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HarperCollins Publishers (AU)
This price was set by the publisher.
Under World (Dalziel & Pascoe, Book 10) Kindle Edition
|New from||Used from|
|Length: 300 pages||Word Wise: Enabled||Enhanced Typesetting: Enabled|
|Page Flip: Enabled||
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‘Few writers in the genre today have Hill’s gifts: formidable intelligence, quick humour, compassion and a prose style that blends elegance and grace’ Donna Leon, Sunday Times
‘The fertility of Hill’s imagination, the range of his power, the sheer quality of his literary style never cease to delight’ Val McDermid, Sunday Express
‘He is probably the best living male crime writer in the English-speaking world’ Andrew Taylor, Independent
‘Reginald Hill’s novels are really dances to the music of time, his heroes and villains interconnecting, their stories entwining’ Ian Rankin, Scotland on Sunday--This text refers to an alternate kindle_edition edition.
- ASIN : B00ZVPBWJ2
- Publisher : HarperCollins (10 July 2015)
- Language : English
- File size : 553 KB
- Text-to-Speech : Enabled
- Screen Reader : Supported
- Enhanced typesetting : Enabled
- X-Ray : Not Enabled
- Word Wise : Enabled
- Print length : 300 pages
- Best Sellers Rank: 223,030 in Kindle Store (See Top 100 in Kindle Store)
- Customer Reviews:
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Top reviews from other countries
Under World creates the atmosphere of a small closed community perfectly, a place where old secrets are kept and ruminated upon away from outside eyes so when a murder occurs in Burrthorpe mine means that the police are called in to investigate it takes Dalziel and Pascoe a while to get to the truth. It doesn’t help that Colin Farr is one of the chief suspects not least because Ellie obviously is attracted to the dark brooding young man who hates the locality but is unable to leave until he works out the truth of what his father did the day little Tracey went missing. Ellie is drawn to the young man’s mind, as well as his physical attributes, as she struggles to balance her feminist and leftist ideals against her role as wife and mother, most particularly her role as wife to a Police officer in a place where the wounds from the strike have not yet healed.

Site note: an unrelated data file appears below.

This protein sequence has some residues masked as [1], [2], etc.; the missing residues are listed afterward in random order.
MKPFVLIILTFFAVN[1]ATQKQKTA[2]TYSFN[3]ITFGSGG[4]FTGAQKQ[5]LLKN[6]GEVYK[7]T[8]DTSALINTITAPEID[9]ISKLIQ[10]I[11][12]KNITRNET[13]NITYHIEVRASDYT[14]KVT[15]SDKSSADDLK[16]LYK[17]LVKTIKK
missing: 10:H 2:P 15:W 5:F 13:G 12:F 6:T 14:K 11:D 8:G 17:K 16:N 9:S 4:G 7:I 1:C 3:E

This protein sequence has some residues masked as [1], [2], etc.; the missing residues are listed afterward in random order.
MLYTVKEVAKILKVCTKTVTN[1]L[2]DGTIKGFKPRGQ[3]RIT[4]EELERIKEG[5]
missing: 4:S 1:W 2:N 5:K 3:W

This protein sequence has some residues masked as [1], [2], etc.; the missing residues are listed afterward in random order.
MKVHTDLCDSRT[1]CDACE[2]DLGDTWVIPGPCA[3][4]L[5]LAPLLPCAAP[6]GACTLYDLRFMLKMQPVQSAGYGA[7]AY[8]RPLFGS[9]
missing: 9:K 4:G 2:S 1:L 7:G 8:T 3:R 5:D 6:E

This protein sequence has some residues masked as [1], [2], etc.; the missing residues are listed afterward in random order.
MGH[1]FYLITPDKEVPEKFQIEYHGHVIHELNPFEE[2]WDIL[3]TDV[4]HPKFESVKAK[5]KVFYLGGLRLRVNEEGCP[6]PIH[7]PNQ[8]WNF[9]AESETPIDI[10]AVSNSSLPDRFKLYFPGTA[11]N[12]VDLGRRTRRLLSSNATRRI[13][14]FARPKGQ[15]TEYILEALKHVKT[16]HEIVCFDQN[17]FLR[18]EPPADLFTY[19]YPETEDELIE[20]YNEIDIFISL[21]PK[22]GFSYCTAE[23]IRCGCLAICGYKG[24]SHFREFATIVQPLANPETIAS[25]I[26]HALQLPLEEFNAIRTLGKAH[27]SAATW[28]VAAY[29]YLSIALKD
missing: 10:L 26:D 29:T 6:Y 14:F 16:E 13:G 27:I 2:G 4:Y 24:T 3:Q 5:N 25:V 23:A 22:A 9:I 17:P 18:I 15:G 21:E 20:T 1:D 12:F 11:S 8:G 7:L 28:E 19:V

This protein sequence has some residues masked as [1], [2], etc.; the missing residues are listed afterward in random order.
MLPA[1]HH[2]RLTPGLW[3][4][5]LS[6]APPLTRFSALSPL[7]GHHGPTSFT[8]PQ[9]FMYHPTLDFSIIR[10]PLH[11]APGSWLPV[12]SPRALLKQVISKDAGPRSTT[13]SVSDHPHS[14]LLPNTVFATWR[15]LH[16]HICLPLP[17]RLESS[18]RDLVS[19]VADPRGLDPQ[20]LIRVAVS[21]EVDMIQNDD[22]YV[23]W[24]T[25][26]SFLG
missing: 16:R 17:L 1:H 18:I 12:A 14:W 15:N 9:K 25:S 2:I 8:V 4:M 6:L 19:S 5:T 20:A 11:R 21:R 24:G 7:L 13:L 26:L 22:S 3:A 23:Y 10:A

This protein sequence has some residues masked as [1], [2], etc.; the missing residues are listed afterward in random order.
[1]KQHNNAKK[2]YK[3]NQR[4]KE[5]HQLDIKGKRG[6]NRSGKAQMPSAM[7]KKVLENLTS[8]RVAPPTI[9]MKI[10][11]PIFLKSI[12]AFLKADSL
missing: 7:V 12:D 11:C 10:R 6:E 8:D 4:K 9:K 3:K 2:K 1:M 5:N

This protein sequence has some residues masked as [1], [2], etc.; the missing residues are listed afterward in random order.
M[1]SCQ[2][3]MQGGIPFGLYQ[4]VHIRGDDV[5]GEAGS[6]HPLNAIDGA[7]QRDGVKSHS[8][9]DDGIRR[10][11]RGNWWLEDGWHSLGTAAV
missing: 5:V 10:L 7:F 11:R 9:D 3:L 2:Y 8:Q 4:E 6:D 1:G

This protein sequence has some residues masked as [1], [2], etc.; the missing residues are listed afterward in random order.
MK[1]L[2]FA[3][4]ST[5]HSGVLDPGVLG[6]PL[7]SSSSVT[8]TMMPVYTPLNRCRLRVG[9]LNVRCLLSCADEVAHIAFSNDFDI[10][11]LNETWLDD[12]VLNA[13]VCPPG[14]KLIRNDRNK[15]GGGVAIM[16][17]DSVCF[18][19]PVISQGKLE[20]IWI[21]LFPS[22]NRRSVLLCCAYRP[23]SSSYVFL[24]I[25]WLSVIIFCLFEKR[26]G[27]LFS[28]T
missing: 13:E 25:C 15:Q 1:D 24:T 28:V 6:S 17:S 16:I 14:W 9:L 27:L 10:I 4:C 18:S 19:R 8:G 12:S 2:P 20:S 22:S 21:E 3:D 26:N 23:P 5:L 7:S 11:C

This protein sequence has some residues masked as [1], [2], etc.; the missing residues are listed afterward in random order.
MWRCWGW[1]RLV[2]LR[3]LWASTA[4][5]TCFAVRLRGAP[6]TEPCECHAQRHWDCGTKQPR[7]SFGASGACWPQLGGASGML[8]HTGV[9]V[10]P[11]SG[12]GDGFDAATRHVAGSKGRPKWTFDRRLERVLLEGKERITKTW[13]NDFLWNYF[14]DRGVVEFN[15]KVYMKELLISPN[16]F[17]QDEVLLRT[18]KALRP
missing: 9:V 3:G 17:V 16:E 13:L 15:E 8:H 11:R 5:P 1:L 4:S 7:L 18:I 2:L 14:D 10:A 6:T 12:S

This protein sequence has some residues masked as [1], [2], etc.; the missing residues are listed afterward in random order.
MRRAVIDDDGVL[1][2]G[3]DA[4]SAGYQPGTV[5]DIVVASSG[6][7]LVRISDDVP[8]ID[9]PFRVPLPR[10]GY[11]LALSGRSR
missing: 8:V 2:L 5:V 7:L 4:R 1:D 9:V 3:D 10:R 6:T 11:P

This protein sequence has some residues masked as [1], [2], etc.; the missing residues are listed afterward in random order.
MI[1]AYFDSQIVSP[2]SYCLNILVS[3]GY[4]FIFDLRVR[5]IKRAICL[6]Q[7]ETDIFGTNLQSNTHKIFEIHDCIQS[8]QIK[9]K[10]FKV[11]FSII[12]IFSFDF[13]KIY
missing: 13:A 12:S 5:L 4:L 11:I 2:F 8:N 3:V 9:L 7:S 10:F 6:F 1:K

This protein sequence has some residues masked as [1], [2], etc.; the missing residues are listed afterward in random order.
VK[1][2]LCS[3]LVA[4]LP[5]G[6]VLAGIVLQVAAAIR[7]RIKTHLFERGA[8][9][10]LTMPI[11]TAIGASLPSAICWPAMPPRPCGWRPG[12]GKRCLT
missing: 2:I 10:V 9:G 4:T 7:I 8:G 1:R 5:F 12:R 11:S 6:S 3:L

Most of us won’t have worked under ground yet Hill manages to recreate the atmosphere both from multiple points of view, from the seasoned miner to a sightseeing trip for the educators and an investigative perspective for the police. All add a different facet to build up a picture of what this way of life would have meant for those toiling unseen in the depths of the earth and given the lack of alternative employment in the locality, let alone one that would provide the same sense of mutual dependency on those who worked alongside you, why the downfall of this industry had the power to change these communities for ever.
I love Reginald Hill’s writing, he is one of the few writers whose strong political messages I enjoy rather than dismiss, probably because he weaves this carefully into the story-line without ever invoking a ‘preachy tone’. The black-humour that is present in the rest of the series also threads its way throughout this book, raising a wry smile from time to time, usually provoked by one of Dalziel’s proclamations. None of this gets in the way of a really good story though, the plot is as convoluted as expected, the tension kept taut as the investigation is sent hither and thither and the set of characters entirely believable. Although the absence of modern technology was noticeable, especially the use of phone boxes to summon help, apart from that, despite having been written so long ago this book didn’t feel dated, it easily stands up to the more modern police procedurals from one of the masters of this genre.